The price of gold rose steadily on Monday, up approximately 3% from £1,324 to a peak of £1,367 an ounce, as the Pound weakened against major currencies like the Euro in the face of bleak economic forecasts from the likes of Deutsche Bank, who expect the UK economy to shrink by 6.5% this year as a consequence of the Covid-19 virus disruption.
Gold's value naturally rose on Monday due to futures demand, with June gold up $48.20 per ounce on the COMEX; a 2.9% rise to reach $1,693.90 per ounce - their highest since December 2012. Many investors appear to be turning to the futures market due to supply issues in the short-term, with many mines and refineries offline at present.
South Africa started a three-week national lockdown on March 23rd, when all its mining operations were suspended. Even nations such as Azerbaijan, which have continued mining, are suffering from major logistical problems. With virtually all air travel suspended, mining companies are desperately seeking alternative distribution methods.
Further down the production line and refineries are also being hit by the pandemic. Swiss precious metals refinery PAMP were shut down due to health restrictions. However, it announced on Friday it will restart operations. Nonetheless, this will still be at less than 50% capacity. Other refiners in the Ticino region, as well as elsewhere across Europe, are still hesistant to reopen at this moment in time.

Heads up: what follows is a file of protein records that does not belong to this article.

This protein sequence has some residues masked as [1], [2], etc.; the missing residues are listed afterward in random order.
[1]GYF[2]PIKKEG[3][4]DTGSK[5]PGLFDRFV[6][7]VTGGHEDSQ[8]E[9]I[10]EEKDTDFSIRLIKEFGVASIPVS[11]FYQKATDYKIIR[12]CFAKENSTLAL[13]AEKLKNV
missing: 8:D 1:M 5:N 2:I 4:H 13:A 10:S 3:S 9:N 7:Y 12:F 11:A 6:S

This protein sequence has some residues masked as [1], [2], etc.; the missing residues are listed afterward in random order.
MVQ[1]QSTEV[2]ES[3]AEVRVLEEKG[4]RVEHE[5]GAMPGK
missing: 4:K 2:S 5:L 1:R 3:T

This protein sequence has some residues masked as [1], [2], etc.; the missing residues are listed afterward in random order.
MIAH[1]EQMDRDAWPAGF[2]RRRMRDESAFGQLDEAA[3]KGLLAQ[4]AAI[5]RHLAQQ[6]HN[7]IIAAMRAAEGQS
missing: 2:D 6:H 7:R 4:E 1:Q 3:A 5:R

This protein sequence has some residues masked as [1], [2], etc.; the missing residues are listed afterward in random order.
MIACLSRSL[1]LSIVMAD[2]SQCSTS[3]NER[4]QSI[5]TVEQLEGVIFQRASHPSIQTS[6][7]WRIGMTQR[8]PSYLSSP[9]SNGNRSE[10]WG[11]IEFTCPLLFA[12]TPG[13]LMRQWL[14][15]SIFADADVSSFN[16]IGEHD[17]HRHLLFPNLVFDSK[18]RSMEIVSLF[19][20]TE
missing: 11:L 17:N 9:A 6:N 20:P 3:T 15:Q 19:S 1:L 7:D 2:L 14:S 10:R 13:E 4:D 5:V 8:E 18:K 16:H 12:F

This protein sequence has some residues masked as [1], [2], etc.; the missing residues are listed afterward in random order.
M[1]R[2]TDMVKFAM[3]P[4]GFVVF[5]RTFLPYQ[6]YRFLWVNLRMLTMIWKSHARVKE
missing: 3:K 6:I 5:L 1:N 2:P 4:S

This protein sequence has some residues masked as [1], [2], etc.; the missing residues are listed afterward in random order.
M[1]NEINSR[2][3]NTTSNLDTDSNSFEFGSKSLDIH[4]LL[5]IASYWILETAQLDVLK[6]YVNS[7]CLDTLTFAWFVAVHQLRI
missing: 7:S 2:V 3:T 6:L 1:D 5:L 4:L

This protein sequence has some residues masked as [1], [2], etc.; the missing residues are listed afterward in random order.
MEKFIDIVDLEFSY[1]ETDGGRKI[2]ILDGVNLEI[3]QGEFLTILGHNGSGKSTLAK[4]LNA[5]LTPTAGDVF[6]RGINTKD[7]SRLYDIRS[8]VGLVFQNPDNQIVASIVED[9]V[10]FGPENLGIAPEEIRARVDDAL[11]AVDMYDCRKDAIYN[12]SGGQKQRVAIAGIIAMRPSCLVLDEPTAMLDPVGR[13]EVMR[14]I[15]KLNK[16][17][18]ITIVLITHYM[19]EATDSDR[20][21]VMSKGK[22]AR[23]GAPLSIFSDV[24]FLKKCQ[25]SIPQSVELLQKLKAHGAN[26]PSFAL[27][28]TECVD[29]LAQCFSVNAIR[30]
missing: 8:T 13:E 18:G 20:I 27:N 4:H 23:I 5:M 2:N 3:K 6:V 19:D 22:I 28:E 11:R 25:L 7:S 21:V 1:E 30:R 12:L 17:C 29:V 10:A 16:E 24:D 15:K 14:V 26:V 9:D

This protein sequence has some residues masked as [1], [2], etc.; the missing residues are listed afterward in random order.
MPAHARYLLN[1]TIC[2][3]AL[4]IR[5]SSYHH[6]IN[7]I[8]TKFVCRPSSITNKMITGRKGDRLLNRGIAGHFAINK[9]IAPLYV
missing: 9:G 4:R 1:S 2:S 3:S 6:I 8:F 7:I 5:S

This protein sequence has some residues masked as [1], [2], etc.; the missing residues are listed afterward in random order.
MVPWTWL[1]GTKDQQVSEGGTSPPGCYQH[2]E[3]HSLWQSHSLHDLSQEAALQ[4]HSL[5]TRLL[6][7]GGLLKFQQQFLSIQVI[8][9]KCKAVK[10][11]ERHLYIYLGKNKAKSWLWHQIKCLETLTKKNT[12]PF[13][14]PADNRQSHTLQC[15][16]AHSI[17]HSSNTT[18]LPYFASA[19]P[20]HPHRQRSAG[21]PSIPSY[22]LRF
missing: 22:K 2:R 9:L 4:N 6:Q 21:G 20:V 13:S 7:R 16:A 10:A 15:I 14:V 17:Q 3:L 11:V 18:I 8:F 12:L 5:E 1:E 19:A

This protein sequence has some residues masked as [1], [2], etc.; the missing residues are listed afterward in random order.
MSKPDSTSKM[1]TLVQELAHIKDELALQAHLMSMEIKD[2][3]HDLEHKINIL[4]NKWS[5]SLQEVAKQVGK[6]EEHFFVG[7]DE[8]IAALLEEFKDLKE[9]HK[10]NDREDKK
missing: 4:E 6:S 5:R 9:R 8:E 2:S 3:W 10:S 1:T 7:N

Silver also rose from around £11 to £12 an ounce yesterday – a 9% increase – but today both metals have fallen back slightly. Reports of slow growth in the number of virus cases in Italy and Spain gave a huge boost to the stock markets, and the Dow Jones Industrial Average (DJIA) rose by nearly 800 points with American investors reportedly believing the peak of cases was almost upon the US – a bold statement in light of no slowdown in the official infected rate at present, let alone any unofficial estimate based on the majority of people not tested.
“This is going to be the hardest and saddest week of most Americans’ lives, quite frankly.”
“This is going to be our Pearl Harbor moment, our 9/11 moment, only it’s not going to be localized.”
US Surgeon General Jerome Adams to Fox News, Sunday April 5th
Regardless of whether investor sentiment towards the markets is right or wrong, demand for most precious metals has dramatically risen in the past 5-6 weeks in light of the coronavirus impact on the global economy, with the fear that bailouts will dilute and devalue currencies, leading to inflation.
Michael Matousek, head trader at U.S. Global Investors, told the Reuters news agency: “Technically, even when everything sold off in the market, gold sold off the least. That tells you gold is strong, people want to own it. So theoretically, gold should be the leading asset for the next six to eight months.”